At the Nov. 7, 2017 Board of County Commissioners (BOCC) Meeting, Chinsegut Hill leaders Lisa Callea, President of Friends of Chinsegut, Inc. and Natalie Kahler, Manager of the Chinsegut Hill Retreat and Museum sought a five year renewal of their license.
Since Chinsegut Hill is owned by the state, and leased to Hernando County, amendments to the existing lease, allow the BOCC to decide to: (1) Change the term from increments of five years to 50 years; (2) retain its lease as is (renewing every five (5) years); or decide not to renew and turn Chinsegut Hill over to the State (owner) in 2018.
Approaching their five year anniversary, Kahler presented an introduction to “Mysteries of the Museum,” a video highlighting the past five years of Chinsegut Hill Manor, which appeared on the Travel Channel (Spectrum channel 106).
The house was built in 1852 by the Ederington family, whose descendants still live in Hernando County today, and are still very involved in the community. Later purchased by the Robbins family, the mansion became a hub for notable visitors, including J.C. Penney, Helen Keller, and Thomas Edison.
During 1933-1938, around 200 men worked at the mansion with the Civilian Conservation Corps., as part of FDR’s “New Deal.” Kahler showed a photo described as a “relative of one of our commissioners” who was involved in cattle research and improving farming techniques with the US Department of Agriculture (USDA).
A photo from 2013 showed a worn and battered Chinsegut Manor, almost unrecognizable from its former majesty. It took two years, and a 1.5-million-dollar grant from the state to restore the building. Drawing both local and national interest, Chinsegut’s 2016 economic impact to the county was reported by Callea as $245,000. The rental cottages were renovated and furnished entirely through donations. The “Bed Tax” numbers were not available during the meeting.
Questions from the commissioners started with Jeff Holcomb, who called Chinsegut a “great historical asset, and acknowledged that the renovation and subsequent attraction is giving the county an economic boost. Holcomb then mentioned the need for an official business continuity plan in the event the current leaders can no longer manage Chinsegut. “What happens if you break a leg, life pattern changes … how does it go on?”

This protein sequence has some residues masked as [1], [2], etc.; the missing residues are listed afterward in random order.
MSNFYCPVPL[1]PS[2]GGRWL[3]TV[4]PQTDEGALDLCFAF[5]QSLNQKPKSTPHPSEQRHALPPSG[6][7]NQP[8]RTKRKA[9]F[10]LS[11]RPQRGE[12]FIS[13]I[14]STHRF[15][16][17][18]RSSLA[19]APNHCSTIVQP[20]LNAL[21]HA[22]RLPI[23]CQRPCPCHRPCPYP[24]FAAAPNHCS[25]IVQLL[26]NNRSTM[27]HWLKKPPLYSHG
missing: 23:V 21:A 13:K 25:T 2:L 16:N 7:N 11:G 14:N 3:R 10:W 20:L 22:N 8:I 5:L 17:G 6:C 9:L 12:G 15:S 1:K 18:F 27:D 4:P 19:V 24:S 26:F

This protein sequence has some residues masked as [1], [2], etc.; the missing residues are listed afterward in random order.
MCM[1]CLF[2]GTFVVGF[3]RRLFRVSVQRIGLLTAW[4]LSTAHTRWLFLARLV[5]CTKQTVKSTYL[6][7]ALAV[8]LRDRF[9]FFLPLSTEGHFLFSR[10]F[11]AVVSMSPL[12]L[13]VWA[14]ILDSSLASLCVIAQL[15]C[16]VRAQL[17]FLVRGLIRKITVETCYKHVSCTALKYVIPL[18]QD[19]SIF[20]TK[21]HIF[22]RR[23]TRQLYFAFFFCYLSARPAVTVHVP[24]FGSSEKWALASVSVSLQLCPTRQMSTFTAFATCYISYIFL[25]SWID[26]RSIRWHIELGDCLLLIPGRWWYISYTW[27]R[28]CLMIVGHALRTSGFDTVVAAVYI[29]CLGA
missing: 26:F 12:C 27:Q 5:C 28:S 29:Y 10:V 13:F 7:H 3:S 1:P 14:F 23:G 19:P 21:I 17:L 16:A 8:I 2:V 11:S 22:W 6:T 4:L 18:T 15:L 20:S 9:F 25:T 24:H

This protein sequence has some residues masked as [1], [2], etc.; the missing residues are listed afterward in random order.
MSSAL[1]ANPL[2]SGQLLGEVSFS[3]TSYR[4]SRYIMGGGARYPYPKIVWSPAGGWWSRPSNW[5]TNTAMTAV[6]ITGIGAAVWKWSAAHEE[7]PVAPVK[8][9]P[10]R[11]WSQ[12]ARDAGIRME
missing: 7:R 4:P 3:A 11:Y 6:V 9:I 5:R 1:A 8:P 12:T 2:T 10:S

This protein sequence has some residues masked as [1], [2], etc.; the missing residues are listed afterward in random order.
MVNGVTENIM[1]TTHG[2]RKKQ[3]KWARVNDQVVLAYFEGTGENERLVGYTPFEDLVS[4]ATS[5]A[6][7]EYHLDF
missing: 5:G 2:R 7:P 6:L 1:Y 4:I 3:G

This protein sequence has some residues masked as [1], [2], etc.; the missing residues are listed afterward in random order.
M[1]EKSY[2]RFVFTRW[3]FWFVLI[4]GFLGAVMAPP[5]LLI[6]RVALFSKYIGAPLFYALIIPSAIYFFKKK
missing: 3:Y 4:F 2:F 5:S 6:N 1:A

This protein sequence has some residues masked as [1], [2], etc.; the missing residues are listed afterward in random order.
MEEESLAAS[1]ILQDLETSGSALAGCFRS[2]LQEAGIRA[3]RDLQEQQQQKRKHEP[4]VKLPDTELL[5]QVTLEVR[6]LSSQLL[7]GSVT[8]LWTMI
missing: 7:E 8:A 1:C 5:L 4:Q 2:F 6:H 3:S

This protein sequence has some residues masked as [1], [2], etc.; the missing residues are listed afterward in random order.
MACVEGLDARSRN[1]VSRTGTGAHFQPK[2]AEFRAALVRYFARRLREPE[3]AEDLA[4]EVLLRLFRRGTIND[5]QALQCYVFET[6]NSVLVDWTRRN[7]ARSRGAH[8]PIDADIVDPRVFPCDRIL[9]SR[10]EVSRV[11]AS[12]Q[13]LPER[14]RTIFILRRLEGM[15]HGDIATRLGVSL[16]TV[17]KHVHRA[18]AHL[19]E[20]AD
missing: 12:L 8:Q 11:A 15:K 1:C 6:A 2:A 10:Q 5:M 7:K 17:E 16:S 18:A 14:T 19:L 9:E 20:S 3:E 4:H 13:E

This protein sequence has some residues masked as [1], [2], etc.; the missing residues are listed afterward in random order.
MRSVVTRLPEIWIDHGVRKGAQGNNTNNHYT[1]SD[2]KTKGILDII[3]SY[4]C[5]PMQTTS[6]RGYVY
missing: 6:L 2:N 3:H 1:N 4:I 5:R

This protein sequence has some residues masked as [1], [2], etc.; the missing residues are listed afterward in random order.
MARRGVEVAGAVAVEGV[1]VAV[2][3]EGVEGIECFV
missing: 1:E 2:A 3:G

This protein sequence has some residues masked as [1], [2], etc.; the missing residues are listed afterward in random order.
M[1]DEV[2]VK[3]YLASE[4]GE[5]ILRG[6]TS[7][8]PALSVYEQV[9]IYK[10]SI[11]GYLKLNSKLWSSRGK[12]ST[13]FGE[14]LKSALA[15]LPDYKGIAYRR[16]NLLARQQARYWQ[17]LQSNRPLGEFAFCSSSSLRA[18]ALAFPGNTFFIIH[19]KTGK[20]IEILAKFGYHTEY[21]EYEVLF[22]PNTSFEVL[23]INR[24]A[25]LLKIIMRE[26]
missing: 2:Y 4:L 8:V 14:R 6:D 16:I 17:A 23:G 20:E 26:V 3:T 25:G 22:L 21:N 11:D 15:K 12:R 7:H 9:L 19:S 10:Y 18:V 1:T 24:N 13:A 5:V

Commissioner Steve Champion added to Holcomb’s question, mentioning that Kahler is running for County Commissioner in 2018, so passing the management baton may be a future consideration. Additionally, Champion said he can see how Chinsegut could be self-sustaining, and not requiring tax dollars for its continued operations.
Commissioner Nick Nicholson commended Callea and Kahler on the renovation and continued involvement in keeping Chinsegut going. “A lot of people didn’t think this would happen,” recalled Nicholson, “and to have it be self-sustaining, and … do everything you’ve done. I just want to thank you, and the volunteers, and everyone else who’s contributed to this.”
Commissioner John Allocco said of the 5-year lease that he was comforted by the fact, that if something were to go wrong, the county could get out of the lease in six months.
Randy Griffiths, the Assistant County Attorney explained the differences in the license that the Friends of Chinsegut, Inc. (Friends) has with the county, and the license that the county has with the state. “A license agreement is a right to use. We may have been optimistic in 2013, but the state, and our lease with them, says they’re absolutely not going to pay for anything.” Repair, operations and maintenance were all transferred to Friends. The question according to Griffiths is, “What kind of relationship do you want with the state? Do you want to continue it?”
Of the options available, all commissioners seemed to be in favor of the 5-year term.
Commissioner Allocco clarified, “The 50-year lease would be the county with the state, not the county with Friends. These are two different things, because (the 50-year lease) does allow us more opportunities to get grants.” However, the 50-lease allows no exit strategy for the county, should they decide they no longer want the property.
Griffiths recommended, “If you want to continue leasing from the state, and you want to continue a relationship with the Friends, then we need to take over the repair and maintenance, and put Chinsegut Hill under a department, and fund it every year. To ask (Friends) to continue to pay for everything, it’s not going to work.”
Because the mansion and land are a historic site, Commissioner Champion asked, “Why don’t we just ask for the property? It’s a Hernando county jewel, and it should be ours.”
Chairman Dukes continued the same thought, “Especially growing up here, you can’t look away from the fact that it’s a huge part of the beginning of the county. It’s part of the roots of how this county started. Just like the (Little Rock) cannery… ‘Well, it’s really not making any money,’ but it’s one of few in the whole state, and it’s always been here.” He added “So there are things that government should do, even when the people don’t appreciate it, for the sake of our heritage.”
A motion carried 5-0 to convert the current 5-year lease to a 50-year lease with the state. Future agenda items are planned for the months ahead to complete all outstanding issues.